What is Ozempic and why is there a global shortage of the drug?

Videos tagging the diabetes medication on TikTok have been viewed millions of times

Diabetes drug Ozempic is being used by people who do not have the condition as a way to rapidly lose weight. Photos: Hollandse Hoogte / Shutterstock, Towfiqu Barbhuiya / Unsplash
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An injectable medication has become the latest drug used by celebrities and endorsed on social media for weight-loss purposes. This has led to a global shortage in many countries for those who need it.

Ozempic, which is stocked in UAE pharmacies for Type 2 diabetes patients, contains semaglutide, an ingredient that acts as an insulin regulator, helping the pancreas to release the correct amount of insulin when blood sugar levels are high.

However, over the past year, the drug, manufactured by Danish pharmaceutical company Novo Nordisk, has been sought out by non-diabetics owing to its side effects, which include rapid weight loss.

This is disturbing because not only has Ozempic’s popularity lead to a global shortage of the drug, meaning diabetes patients are unable to access it, but also some of its side effects can be harmful and even potentially fatal.

“Increased demand for Ozempic 0.25mg and 0.5mg, and 1mg solution for the injection in pre-filled pens has led to intermittent shortages globally, which are expected to continue into 2023,” Novo Nordisk wrote to the healthcare industry last month.

The side effects of insulin regulation drug Ozempic include loss of appetite and nausea. AFP

Further, in the list of FAQs on the Ozempic website, it cites the most common side effects as nausea, vomiting, diarrhoea, stomach pain and constipation. Serious side effects are listed as pancreatitis, changes in vision, kidney failure, serious allergic reactions, and “possible thyroid tumours, including cancer”.

"Some other side effects of Ozempic include hypoglycemia, dizziness and gastroenteritis," says Dr Salman Abdul Bari at RAK Hospital. “It is being used by non-diabetic patients who are in a normal weight range, and who may not know that it’s not safe for pregnant or breast-feeding women."

Dr Hala Youssef Hamdy, a specialist endocrinologist at RAK Hospital, adds: “Ozempic should also not be taken by patients with a family history of medullary carcinoma of thyroid. Serious side effects include gallbladder stones and retinopathy.”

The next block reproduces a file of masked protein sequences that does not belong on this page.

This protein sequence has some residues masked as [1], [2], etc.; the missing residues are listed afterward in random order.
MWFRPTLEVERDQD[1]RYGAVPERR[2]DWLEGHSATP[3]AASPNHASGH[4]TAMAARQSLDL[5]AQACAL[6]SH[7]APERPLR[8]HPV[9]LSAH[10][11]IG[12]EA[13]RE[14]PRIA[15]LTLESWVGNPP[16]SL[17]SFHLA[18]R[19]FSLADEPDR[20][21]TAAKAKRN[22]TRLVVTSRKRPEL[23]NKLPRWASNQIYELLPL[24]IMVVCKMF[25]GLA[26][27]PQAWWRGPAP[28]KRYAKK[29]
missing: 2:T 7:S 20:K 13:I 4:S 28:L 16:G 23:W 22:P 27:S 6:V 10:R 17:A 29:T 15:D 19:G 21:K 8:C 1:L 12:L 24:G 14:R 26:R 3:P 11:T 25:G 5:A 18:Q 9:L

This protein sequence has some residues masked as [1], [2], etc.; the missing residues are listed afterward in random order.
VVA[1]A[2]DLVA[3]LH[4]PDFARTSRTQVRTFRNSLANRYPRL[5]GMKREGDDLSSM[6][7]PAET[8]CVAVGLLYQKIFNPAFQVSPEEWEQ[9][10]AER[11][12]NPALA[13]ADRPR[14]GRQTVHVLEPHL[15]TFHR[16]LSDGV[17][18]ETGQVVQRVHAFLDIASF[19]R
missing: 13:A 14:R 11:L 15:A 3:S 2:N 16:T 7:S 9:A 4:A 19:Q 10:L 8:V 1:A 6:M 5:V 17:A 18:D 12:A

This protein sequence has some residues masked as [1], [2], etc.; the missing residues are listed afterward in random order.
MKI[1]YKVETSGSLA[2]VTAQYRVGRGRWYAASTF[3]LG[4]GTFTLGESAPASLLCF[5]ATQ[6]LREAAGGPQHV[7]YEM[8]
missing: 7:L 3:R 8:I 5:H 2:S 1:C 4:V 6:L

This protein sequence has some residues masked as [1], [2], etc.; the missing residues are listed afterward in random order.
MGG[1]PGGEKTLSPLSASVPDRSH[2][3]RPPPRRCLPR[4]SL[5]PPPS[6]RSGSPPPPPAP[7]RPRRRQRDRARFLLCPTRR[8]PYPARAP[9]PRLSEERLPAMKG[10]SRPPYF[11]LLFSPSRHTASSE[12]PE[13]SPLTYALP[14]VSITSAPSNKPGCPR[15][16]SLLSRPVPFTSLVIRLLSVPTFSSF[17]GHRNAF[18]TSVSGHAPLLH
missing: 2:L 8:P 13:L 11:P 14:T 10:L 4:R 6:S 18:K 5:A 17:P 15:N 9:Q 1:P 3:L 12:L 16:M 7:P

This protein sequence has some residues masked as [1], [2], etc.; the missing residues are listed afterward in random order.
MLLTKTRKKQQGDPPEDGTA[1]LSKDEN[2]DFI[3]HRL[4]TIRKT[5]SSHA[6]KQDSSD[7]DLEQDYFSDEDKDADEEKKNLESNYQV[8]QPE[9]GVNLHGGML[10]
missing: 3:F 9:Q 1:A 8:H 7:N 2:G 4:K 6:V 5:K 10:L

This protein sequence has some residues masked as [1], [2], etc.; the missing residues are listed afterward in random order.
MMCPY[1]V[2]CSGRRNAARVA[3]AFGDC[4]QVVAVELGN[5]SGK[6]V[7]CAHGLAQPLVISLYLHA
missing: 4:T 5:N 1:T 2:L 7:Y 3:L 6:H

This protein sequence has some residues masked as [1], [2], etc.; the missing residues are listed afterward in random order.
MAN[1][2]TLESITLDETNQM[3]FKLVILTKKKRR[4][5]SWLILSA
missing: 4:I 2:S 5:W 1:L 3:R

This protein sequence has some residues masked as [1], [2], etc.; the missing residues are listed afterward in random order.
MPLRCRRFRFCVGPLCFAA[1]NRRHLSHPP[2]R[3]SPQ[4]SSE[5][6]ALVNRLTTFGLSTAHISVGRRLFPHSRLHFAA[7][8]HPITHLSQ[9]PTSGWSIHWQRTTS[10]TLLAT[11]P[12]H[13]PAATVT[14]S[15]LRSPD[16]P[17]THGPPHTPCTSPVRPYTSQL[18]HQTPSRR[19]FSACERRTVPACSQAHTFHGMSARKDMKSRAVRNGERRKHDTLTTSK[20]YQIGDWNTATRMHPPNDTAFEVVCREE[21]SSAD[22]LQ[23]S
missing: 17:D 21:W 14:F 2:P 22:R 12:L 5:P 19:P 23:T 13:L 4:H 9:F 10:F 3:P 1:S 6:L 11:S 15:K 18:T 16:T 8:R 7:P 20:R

The science behind Ozempic

“Semaglutide (Ozempic) was developed in 2012, and is an anti-diabetic medication used to treat Type 2 diabetes,” says Badiani. “Ozempic works by mimicking the action of GLP-1, a naturally occurring hormone that helps to regulate blood glucose levels. By binding to and activating the GLP-1 receptor, it stimulates insulin secretion and lowers glucagon secretion when blood glucose levels are high.”

Social media and celebrities responsible for misuse?

Reporting on the drug’s widespread use in Hollywood, industry publication Variety noted: “Moguls, reality starlets, veteran film producers and, of course, actors are quietly singing the drug’s praises on Signal, the encrypted messaging app mostly used for confidential conversations. Hair, make-up and styling teams for celebrities have come to accept the injections as part of grooming rituals ahead of major events.

“In a matter of months, it has become the worst-kept secret in Hollywood — especially given that its most enthusiastic users are not pre-diabetic and do not require the drug.”

Further, videos tagging Ozempic on TikTok have been viewed millions of times.

“Losing weight, for many, can be a long and arduous process of eating healthy and working out," says Badiani. "Ozempic is seen as an easy way to lose weight.”

However, she adds that, as with most quick-fix solutions, “those taking Ozempic for weight loss, once they stop the medication, they are likely to put weight back on as the appetite suppressant effect stops”.

Celebrities who have fuelled the conversation around Ozempic include Khloe Kardashian and Real Housewives of Beverly Hills star Kyle Richards, who have both taken to social media to deny accusations they have taken the drug for weight loss.

More recently, American comedienne Chelsea Handler said on the Call Her Daddy podcast that she had no idea she was being prescribed Ozempic by her doctor. She says she stopped taking it once she realised it was a drug for diabetics because it would be “too irresponsible” for her to take it.

One celebrity who has been open about taking it is British TV host Jeremy Clarkson, who wrote about it in his column for The Sunday Times. “You inject yourself once a week, upping the dose each time, and it dulls your appetite,” he wrote. “It’s genuinely incredible ... Of course, I’ll have to insert some balance in the future, or I’ll, you know, die. But for now it’s tremendous.”

The experts, however, vociferously disagree. As Bari puts it: "Physicians across the world do not recommend it for normal-weight patients for cosmetic purposes."

Updated: January 27, 2023, 7:01 AM
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